Vehicle telemetry multinational Tracker is investing in a range of research and development projects, which will provide significant insights and value for a broad range of stakeholders. The projects leverage the large volumes of data and many data streams that Tracker has access to, says Tracker Business Intelligence Competency Centre GM Wikus Combrinck.
The company currently records more than 40-million sensor messages daily in its database – called transactions – from the more than one-million individual and commercial vehicles that it tracks. The Tracker big data systems mean that each vehicle becomes a mobile sensors array.
“We have lots of interesting things we can do with this data and we are putting more intelligence into our systems, such as machine-learning, that will extract these valuable insights in near real-time to further empower drivers and fleet managers,” Combrinck says.
For example, the company is providing valuable insights for insurers around driver behaviour, in which the insurance client gives consent to use behaviour as an insurance metric and then benefits from a lower premium, if the client drives cautiously. Tracker also provides a collision detection service for insurers, which automatically alerts an emergency call centre to an accident with the precise location of the vehicle.
Tracker has also partnered with a local university to develop a patented system that can be used to track the average bumpiness of a road, and Tracker will soon make this insight available to clients for route planning purposes.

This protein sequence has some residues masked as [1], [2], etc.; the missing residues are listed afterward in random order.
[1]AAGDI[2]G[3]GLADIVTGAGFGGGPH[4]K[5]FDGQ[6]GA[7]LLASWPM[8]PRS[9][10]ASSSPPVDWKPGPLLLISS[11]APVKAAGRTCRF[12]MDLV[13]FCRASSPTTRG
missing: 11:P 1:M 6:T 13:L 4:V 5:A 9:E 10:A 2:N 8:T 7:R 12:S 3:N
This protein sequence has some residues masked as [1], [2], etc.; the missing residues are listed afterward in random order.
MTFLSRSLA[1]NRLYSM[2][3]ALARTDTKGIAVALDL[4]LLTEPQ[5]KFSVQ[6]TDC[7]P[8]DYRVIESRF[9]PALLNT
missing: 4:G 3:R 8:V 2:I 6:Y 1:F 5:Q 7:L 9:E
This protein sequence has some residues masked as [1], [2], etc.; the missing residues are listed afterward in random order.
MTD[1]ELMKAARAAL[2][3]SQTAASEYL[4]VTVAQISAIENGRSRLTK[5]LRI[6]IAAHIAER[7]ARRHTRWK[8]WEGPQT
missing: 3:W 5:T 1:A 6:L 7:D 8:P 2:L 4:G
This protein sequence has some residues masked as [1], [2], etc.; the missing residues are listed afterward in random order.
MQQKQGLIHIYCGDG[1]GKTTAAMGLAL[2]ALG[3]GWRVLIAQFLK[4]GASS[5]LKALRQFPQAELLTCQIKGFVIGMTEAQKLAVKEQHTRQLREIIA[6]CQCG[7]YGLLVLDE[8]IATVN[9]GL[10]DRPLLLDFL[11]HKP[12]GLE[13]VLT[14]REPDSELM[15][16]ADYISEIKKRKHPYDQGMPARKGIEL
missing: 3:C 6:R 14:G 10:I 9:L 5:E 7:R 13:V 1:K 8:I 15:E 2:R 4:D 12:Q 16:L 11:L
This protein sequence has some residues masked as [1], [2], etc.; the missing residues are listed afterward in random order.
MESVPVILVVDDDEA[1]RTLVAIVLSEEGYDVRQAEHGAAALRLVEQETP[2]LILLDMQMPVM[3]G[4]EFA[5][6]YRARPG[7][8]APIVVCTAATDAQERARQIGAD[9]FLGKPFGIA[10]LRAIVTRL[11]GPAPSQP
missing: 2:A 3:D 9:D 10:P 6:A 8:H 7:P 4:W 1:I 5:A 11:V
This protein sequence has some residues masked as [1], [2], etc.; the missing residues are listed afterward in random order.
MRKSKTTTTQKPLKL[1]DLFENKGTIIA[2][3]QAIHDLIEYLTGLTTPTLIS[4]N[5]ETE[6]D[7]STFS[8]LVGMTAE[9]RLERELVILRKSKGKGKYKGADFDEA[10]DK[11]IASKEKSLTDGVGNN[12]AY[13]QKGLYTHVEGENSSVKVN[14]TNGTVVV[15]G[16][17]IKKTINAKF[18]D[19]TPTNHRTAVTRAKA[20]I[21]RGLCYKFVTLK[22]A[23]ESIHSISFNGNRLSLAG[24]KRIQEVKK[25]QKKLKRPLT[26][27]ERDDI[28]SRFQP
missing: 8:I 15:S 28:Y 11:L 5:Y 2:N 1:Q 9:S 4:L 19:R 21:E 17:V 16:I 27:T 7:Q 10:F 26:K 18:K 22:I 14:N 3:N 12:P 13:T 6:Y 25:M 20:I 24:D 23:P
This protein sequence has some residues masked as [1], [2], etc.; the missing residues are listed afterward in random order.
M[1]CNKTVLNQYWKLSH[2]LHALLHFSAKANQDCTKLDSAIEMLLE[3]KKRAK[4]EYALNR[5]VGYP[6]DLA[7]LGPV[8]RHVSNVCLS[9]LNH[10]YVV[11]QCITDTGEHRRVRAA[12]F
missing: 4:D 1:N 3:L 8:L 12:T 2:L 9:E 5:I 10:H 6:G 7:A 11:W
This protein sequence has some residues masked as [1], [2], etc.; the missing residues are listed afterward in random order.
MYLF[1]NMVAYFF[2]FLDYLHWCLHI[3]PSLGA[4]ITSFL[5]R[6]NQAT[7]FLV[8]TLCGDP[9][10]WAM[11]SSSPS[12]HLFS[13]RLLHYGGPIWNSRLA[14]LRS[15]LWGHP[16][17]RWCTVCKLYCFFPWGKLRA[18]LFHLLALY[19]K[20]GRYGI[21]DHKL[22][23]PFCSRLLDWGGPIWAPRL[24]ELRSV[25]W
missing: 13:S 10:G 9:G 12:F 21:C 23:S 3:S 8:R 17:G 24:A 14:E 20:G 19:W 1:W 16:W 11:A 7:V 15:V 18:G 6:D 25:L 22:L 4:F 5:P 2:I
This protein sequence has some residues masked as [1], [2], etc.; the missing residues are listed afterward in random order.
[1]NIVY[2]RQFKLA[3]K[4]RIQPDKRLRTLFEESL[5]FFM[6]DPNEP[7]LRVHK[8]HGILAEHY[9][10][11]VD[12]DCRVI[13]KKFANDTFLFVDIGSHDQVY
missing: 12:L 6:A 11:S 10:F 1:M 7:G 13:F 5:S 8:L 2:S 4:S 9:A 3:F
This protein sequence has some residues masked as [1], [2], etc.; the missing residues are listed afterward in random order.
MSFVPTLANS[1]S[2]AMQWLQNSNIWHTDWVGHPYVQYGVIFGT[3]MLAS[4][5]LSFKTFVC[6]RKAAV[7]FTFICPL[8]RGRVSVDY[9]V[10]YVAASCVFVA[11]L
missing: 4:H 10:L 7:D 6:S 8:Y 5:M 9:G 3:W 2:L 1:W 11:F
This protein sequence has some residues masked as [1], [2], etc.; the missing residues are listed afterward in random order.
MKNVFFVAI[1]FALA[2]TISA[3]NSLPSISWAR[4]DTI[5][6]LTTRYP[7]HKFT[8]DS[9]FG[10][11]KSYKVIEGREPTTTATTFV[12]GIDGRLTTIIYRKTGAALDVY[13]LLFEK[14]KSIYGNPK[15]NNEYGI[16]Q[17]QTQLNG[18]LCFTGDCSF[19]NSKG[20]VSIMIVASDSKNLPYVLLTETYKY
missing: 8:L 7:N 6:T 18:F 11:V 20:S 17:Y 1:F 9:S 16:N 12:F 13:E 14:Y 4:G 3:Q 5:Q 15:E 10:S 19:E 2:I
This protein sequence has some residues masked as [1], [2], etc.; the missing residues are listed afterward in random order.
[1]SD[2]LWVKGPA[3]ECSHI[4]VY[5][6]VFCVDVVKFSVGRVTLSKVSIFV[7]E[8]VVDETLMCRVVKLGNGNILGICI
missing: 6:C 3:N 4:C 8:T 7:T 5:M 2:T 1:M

“The Tracker Road Condition Service will improve road safety for all road users. This service will not only inform customers about the condition of a specific road, but also warn customers timeously about potential road hazards like potholes and other road anomalies. “Tracker will use this information to enhance its route planning feature,” says Tracker South Africa product innovation and Marketing executive Michael du Preez.
“Effectively leveraging big data also has value for industries beyond the firm’s traditional market segments, like health providers, retail and even the tourism industry. “Tracker has more than 1.2-million registered points of interest in South Africa, which are of value to the tourism industry,” says Combrinck.
Some of the new trends in the logistics and freight industries are also underpinned by big data and tracking systems. One such concept, called ‘Über freight’, is a mobile cloud platform for truck drivers to exchange routes with other drivers, enabling them to be near their families more often. Such big data systems will play an increasingly important role in enhancing the customer experience in a broad range of industries, he emphasises.
Tracker realises the future lies in the data it gathers and the insights it can gain from the data. For this reason, in partnership with Microsoft, it is sponsoring the training of four local data science students. The firm is also sponsoring an additional five data science students on a degree course through the Sol Plaatjie University, in the Western Cape.
Tracker is further participating in a Square Kilometre Array big data initiative, which is part of a global radio astronomy initiative.